Often, the most hurtful thing about infidelity isn’t just that one partner strayed; it is that one partner in a relation betrayed the trust of the other. That level of trust is very hard, if not impossible, to regain. Although it may seem a stretch to compare infidelity to stock investing, prior to the start of the 2007-2009 recession, General Electric (GE – Free Value Line Research Report for General Electric) had been the proverbial widows and orphans stock. It was something that your grandparents could proudly say they owned.
True, as the Graph on the Value Line report shows, the company’s share price had been in something of a malaise since the 2001 recession, but the company’s performance under Jack Welch gave shareholders a reason to sit tight. This was particularly true since Jeffery Immelt was hand picked to take the CEO reins when Welch retired.
Some on Wall Street had warned for years that the company’s growing finance arm had become too big and unwieldy, that its performance was too large a driver of the company’s overall results. However, so long as the finance arm prospered, few took the long-term threat seriously. That was, of course, until 2008 when that unit’s performance unraveled and took the rest of the company, and its reputation, with it.
The fall from grace is clearly evident in the Graph by the fall from the $40 per share level in late 2007 to a low of about $6 in early 2009. (A stock’s high and low for the year are listed above the Graph.) Earnings declining from $2.20 per share in 2007 to just $1.03 in 2009, as noted in the historical portion of the Statistical Array, is another clear indicator. But, perhaps, the most notable was the company’s decision to cut its dividend from $0.31 a share per quarter to just $0.10. This was the change that truly destroyed trust for long-term shareholders.
That cut took place in the third quarter of 2009, as shown in the Quarterly Dividend box. The company has been working diligently ever since to gain back what it has lost. However, it has not been easy going and, based on a still-languishing stock price, the company hasn’t yet convinced investors that it has changed enough.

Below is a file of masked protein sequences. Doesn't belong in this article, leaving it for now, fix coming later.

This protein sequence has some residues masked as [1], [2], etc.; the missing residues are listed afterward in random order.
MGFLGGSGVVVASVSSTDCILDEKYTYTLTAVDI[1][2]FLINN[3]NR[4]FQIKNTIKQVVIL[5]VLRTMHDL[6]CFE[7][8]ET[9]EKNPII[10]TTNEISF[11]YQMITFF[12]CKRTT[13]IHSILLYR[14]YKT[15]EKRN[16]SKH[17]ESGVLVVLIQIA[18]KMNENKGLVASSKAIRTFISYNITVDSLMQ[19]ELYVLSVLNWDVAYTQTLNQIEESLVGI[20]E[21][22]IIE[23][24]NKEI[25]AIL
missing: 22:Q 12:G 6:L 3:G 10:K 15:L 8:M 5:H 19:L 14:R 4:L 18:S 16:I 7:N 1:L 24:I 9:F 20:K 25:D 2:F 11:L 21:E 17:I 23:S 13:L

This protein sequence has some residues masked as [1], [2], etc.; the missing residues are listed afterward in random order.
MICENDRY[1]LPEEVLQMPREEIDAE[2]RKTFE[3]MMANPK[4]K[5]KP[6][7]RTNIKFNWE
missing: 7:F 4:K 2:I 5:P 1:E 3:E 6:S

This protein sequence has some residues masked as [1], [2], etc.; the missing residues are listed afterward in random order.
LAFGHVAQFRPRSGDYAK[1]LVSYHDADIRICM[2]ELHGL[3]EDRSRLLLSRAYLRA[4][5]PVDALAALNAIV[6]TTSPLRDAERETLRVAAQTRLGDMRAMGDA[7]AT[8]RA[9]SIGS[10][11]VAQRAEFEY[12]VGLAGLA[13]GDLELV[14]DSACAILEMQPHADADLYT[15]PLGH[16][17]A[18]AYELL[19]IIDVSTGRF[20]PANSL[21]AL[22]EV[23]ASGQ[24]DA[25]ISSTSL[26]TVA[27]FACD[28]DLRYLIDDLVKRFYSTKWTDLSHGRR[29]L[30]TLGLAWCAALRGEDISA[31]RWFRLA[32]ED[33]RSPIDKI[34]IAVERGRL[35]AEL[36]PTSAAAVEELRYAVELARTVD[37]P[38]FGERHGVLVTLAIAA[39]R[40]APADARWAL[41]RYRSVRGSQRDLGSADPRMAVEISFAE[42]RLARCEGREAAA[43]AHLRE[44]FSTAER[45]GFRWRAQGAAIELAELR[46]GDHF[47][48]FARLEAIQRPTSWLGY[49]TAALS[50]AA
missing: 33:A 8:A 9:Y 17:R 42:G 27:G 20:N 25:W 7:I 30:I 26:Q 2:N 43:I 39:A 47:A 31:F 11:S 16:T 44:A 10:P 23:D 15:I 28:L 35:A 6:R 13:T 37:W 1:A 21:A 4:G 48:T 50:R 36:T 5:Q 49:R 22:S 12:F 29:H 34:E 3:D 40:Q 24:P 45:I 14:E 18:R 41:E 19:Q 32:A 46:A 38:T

That said, as the Quarterly Dividend box shows, the company has resumed dividend increases, with three boosts in less than a year. Still, the current run rate of $0.60 a share per year is a far cry from the $1.24 that was paid in calendar 2008 and is still less than the full-year dividend payment made some 10 years ago. Business has been improving and the company has put forth a vision for the future, which includes focusing on several core initiatives, such as green technology.
Still, the sting of the past is hard for investors to ignore. Moreover, the finance arm is still a major determinant of the company’s overall success. A slowly improving economy has led to improved performance at this division, but the lingering fear is that any new troubles here could sink results, again. That fear isn’t unfounded, particularly in light of the weak pace of the current recovery and the partisan bickering that has put the country’s financial underpinnings, including its top-rated debt grade, in question.
There are, however, some things to like about General Electric stock. For one, at recent prices, the stock hasn’t been as “cheap” relative to the broader market in over 15 years, save for a short period during the depths of the recent recession. Indeed, the Relative P/E of 0.85, which can be found in the Top Label, is even lower than the Average Annual P/E in 2009 (found in the Statistical Array), when the company was earning less per share than it did in 2010 and what Analyst Damon Churchwell estimates it will earn in 2011.
In fact, Churchwell’s longer-term projections call for annual earnings advances of about 12.5% per year out three to five years. (This figure can be found in the Annual Rates box.) His projections include an increase in the Relative P/E to 1.00, which would still be on the low side historically for this company. (The projected Relative P/E can be found, in bold, to the right of the row heading in the Statistical Array.) This leads to a projected price range of $30 to $50 per share. Taking into account dividends, which Churchwell expects the company to continue to increase, and there is the potential for 17% to 31% annualized returns over the three- to five-year period.
So, while there are material risks, there is the potential for material reward, as well. That said, General Electric stock is no longer the type of investment that one can make and forget about. Management has proven it doesn’t deserve that level of trust—at least not yet. However, for slightly more aggressive investors willing to keep an eye on their holdings, GE stock might be worth consideration.
At the time of this article's writing, the author did not have positions in any of the companies mentioned.